Sunday, November 16, 2014

What It Is – week ending 16 November [2014]

With apologies to Dave the Thune.

Every day.  1000 words.  That’s the goal.

Finished part one of the novel this week.  52,600 words down for that first draft.  I’d planned on letting things percolate for the weekend before returning to it – ten years later in terms of the narrative – but found myself workring and reworking the first scene of the second part that I had to get it down.  Did that yesterday.  So, I’m ready to press on and see where it takes me. 

Also wrote up a couple of posts for the site this week.  But more about that below. 

And, at this point, I’ve got 34 consecutive days of writing under my belt – the longest stretch, by far, this year (or any other, for that matter).  One needs to take a break, recharge the batteries, especially with a day job and a family that needs attention, as well.  But, even though I’ve made plans to take a day off here and there during this streak, it hasn’t happened.  Feeling pretty good about that. 

Finished up Difficult Men this week.  If you’re a fan of the seminal television shows of this “third golden age” like the Sopranos, Deadwood, and the Wire, and you enjoy peeking behind the curtain, you should pick up this book and read it.  It’s fascinating.  Check it out.

Also been working on the to-read comic pile next to the bed this week.  Here are few quick hits:

Suicide Squad 21-22 by John Ostrander, Luke McDonnell, and Karl Kesel.  I love this book.  These two issues wrap up a subplot about a senator’s attempted blackmail of the squad, in order to get their assistance in getting him elected.  As with any Squad story, it ends the way you’d expect, but the details aren’t quite what you might have seen coming.  Great stuff.

Dr. Fate (1987) by J.M. DeMatteis, Keith Giffen, and Dave Hunt.  This is a series that eluded me when I started collecting, despite the house ads that enticed me.  Glad I finally got to read it.  Revealing how the “new” Dr. Fate came into being post-Crisis, it was a fun, if forgettable, tale that included one of my favorite enigmatic JLI characters.  

Firestorm 62-64 + Annual 5 by John Ostrander, Joe Brozowski, et al.  Crossing over with the Suicide Squad, this storyline has Dr. Stein suffering from seizures as an inoperable tumor threatens his life, leading to Firestorm’s declaration he will transmute the fissionable material of all the world’s nuclear warheads if the United States and Russian governments cannot reach an arms agreement.  When the Squad is brought in to deal with Firestorm (followed closely by the newly-formed Justice League), things go from bad to worse and Colonel Rick Flag must battle on the opposite side of Batman for the first time (which will lead to an interesting confrontation in the Squad’s own book).  In the end, the audience is given a “new” Firestorm, the full of extent of which is, at the time, as yet unknown.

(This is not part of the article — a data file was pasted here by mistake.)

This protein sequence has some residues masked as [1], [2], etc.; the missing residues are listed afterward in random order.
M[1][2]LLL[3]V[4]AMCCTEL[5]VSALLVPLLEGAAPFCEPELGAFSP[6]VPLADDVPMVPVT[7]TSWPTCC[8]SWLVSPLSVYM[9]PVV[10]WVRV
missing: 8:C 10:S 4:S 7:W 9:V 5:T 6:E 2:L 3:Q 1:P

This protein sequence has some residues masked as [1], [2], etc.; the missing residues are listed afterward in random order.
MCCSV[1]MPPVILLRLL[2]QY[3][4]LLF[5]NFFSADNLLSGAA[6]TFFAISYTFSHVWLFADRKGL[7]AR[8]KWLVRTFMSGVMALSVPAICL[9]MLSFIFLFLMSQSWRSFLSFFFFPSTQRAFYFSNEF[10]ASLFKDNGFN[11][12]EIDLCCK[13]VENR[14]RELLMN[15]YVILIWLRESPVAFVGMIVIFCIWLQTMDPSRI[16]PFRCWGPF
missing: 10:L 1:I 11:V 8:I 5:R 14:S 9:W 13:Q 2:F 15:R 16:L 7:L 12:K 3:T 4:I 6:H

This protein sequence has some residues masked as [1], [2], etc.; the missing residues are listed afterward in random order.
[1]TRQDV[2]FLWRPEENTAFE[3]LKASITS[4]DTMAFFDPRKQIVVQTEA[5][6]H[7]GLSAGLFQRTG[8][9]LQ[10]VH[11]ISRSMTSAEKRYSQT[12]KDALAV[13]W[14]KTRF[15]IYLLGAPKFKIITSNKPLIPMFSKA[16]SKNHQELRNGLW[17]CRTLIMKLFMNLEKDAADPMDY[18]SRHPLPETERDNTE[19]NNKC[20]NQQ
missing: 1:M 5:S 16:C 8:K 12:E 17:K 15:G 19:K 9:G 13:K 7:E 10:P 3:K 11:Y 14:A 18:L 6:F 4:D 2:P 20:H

Doctor Mid-Nite (1999) by Matt Wagner & John K. Snyder, III.  The introduction of a new Doctor Mid-Nite (unknowingly, I seem to have collected a selection of series with a common theme), this book is almost terribly overwritten with too much talking and exposition and not enough “action.”  The art from Snyder is lovely, and the overall storyline, with a few exceptions, is fairly good.  But this didn’t need to be three oversized issues.  If it had been cut down a bit, I think this could have been something approaching “really good.” 

The Phantom (1987) by Peter David, Joe Orland, and Dennis Janke.  This story incorporates the 21st Phantom, in the present, and the 13th Phantom, nearly 150 years in the past, in an overarching narrative thread with the Phantom in combat with the Chessman family.  This was a pretty good story – engaging, with smartly staged parallels, and a satisfying conclusion – but the real star here was Joe Orlando’s artwork, which was a rarity at this stage in his career.  Fun stuff, and beautiful to look at.

Star Reach Classics by Frank Brunner, Len Wein, Howard Chaykin, P. Craig Russell, Dave Sim, et al.  A collection of the best from the not quite underground/not quite mainstream anthology series, Star Reach.  It’s a showcase for some legendary creators, and the art is wonderful in every issue.  But, with the apparent exceptions of Russell and Lee Marrs, it seems to have been an excuse for the artists to draw boobs and get them published.  Not bad, but not great either. 

I also read the new Ms. Marvel collection by G. Willow Wilson and Adrian Alphona.  Starring the first Muslim hero in mainstream, western comics, this was a fun read and and important book. Check out my full review here. 

Still enjoying the Flash on the CW.  Loved the introduction of Captain Cold, and the hint at Heat Wave’s forthcoming appearance.  This continues to be a fun series, offsetting the dour and grim tone that so many superhero TV series and comics seem insistent on utilizing.  It also helps that the Flash is my favorite superhero.  Bleeding Cool had an interesting theory on its site about the connection between Barry Allen and Dr. Wells, which I expanded upon here. 

That’s it for this week.  Looking forward to starting Turing’s Cathedral next week, as well as continuing to plow through my comic to-read pile.  Once I whittle that down, I plan on reading the entirety of Matt Wagner’s Grendel.  I’ve read a bunch of it, but not all.  Really looking forward to that.
And, as always, check out my friends – Brad & Matt and Don McMillan for their own weekly recaps on things comic-y and geeky, and we'll see what's what in seven.  


No comments: